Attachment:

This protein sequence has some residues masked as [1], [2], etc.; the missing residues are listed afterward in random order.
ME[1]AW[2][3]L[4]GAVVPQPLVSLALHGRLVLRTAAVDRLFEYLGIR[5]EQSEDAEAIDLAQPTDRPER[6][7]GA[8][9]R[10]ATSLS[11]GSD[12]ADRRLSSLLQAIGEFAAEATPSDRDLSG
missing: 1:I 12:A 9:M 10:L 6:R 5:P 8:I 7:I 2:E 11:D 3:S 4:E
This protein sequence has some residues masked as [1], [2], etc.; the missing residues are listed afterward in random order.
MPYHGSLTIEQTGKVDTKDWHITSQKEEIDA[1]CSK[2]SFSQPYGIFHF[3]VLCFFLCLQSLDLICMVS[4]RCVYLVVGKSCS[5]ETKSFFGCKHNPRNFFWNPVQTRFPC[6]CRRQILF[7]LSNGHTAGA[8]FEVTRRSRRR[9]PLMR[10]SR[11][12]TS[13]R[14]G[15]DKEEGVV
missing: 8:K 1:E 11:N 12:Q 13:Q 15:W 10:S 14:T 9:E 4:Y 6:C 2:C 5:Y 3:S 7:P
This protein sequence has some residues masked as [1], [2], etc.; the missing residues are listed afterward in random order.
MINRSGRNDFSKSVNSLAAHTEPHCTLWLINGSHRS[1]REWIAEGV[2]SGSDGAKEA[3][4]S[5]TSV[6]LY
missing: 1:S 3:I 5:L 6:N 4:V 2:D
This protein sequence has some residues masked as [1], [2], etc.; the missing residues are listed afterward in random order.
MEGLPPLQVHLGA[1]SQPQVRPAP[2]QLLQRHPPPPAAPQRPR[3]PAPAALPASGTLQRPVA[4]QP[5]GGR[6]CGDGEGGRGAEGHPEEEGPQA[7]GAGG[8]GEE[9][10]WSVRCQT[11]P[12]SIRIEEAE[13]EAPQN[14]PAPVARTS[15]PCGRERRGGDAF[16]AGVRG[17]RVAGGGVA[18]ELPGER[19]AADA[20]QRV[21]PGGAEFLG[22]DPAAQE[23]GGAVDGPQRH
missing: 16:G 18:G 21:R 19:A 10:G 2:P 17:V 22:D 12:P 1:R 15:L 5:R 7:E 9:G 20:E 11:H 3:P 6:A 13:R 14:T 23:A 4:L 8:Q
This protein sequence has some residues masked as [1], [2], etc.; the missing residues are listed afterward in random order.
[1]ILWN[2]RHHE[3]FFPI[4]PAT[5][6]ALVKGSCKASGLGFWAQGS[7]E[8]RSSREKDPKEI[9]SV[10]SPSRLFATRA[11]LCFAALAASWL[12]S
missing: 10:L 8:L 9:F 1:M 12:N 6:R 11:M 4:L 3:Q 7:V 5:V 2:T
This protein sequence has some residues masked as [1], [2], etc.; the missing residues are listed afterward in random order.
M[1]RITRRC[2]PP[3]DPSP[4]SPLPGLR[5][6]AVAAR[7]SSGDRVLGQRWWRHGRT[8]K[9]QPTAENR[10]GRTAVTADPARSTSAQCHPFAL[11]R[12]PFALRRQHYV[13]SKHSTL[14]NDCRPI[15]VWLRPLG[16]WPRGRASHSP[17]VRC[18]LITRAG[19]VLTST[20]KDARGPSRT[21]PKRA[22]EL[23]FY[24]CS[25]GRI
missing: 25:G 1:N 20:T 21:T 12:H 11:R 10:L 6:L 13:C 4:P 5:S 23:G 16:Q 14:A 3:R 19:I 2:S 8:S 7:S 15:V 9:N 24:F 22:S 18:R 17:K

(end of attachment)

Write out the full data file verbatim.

This protein sequence has some residues masked as [1], [2], etc.; the missing residues are listed afterward in random order.
ME[1]AW[2][3]L[4]GAVVPQPLVSLALHGRLVLRTAAVDRLFEYLGIR[5]EQSEDAEAIDLAQPTDRPER[6][7]GA[8][9]R[10]ATSLS[11]GSD[12]ADRRLSSLLQAIGEFAAEATPSDRDLSG
missing: 1:I 12:A 9:M 10:L 6:R 5:P 8:I 7:I 2:E 11:D 3:S 4:E
This protein sequence has some residues masked as [1], [2], etc.; the missing residues are listed afterward in random order.
MPYHGSLTIEQTGKVDTKDWHITSQKEEIDA[1]CSK[2]SFSQPYGIFHF[3]VLCFFLCLQSLDLICMVS[4]RCVYLVVGKSCS[5]ETKSFFGCKHNPRNFFWNPVQTRFPC[6]CRRQILF[7]LSNGHTAGA[8]FEVTRRSRRR[9]PLMR[10]SR[11][12]TS[13]R[14]G[15]DKEEGVV
missing: 8:K 1:E 11:N 12:Q 13:Q 15:W 10:S 14:T 9:E 4:Y 6:C 2:C 5:Y 3:S 7:P
This protein sequence has some residues masked as [1], [2], etc.; the missing residues are listed afterward in random order.
MINRSGRNDFSKSVNSLAAHTEPHCTLWLINGSHRS[1]REWIAEGV[2]SGSDGAKEA[3][4]S[5]TSV[6]LY
missing: 1:S 3:I 5:L 6:N 4:V 2:D
This protein sequence has some residues masked as [1], [2], etc.; the missing residues are listed afterward in random order.
MEGLPPLQVHLGA[1]SQPQVRPAP[2]QLLQRHPPPPAAPQRPR[3]PAPAALPASGTLQRPVA[4]QP[5]GGR[6]CGDGEGGRGAEGHPEEEGPQA[7]GAGG[8]GEE[9][10]WSVRCQT[11]P[12]SIRIEEAE[13]EAPQN[14]PAPVARTS[15]PCGRERRGGDAF[16]AGVRG[17]RVAGGGVA[18]ELPGER[19]AADA[20]QRV[21]PGGAEFLG[22]DPAAQE[23]GGAVDGPQRH
missing: 16:G 18:G 21:R 19:A 10:G 2:P 17:V 22:D 12:P 1:R 15:L 5:R 7:E 9:G 20:E 11:H 3:P 6:A 13:R 14:T 23:A 4:L 8:Q
This protein sequence has some residues masked as [1], [2], etc.; the missing residues are listed afterward in random order.
[1]ILWN[2]RHHE[3]FFPI[4]PAT[5][6]ALVKGSCKASGLGFWAQGS[7]E[8]RSSREKDPKEI[9]SV[10]SPSRLFATRA[11]LCFAALAASWL[12]S
missing: 10:L 8:L 9:F 1:M 12:N 6:R 11:M 4:L 3:Q 7:V 5:V 2:T
This protein sequence has some residues masked as [1], [2], etc.; the missing residues are listed afterward in random order.
M[1]RITRRC[2]PP[3]DPSP[4]SPLPGLR[5][6]AVAAR[7]SSGDRVLGQRWWRHGRT[8]K[9]QPTAENR[10]GRTAVTADPARSTSAQCHPFAL[11]R[12]PFALRRQHYV[13]SKHSTL[14]NDCRPI[15]VWLRPLG[16]WPRGRASHSP[17]VRC[18]LITRAG[19]VLTST[20]KDARGPSRT[21]PKRA[22]EL[23]FY[24]CS[25]GRI
missing: 25:G 1:N 20:T 21:T 12:H 11:R 10:L 6:L 13:C 4:P 5:S 23:G 16:Q 14:A 3:R 19:I 2:S 8:S 7:S 15:V 9:N 24:F 22:S 18:R 17:K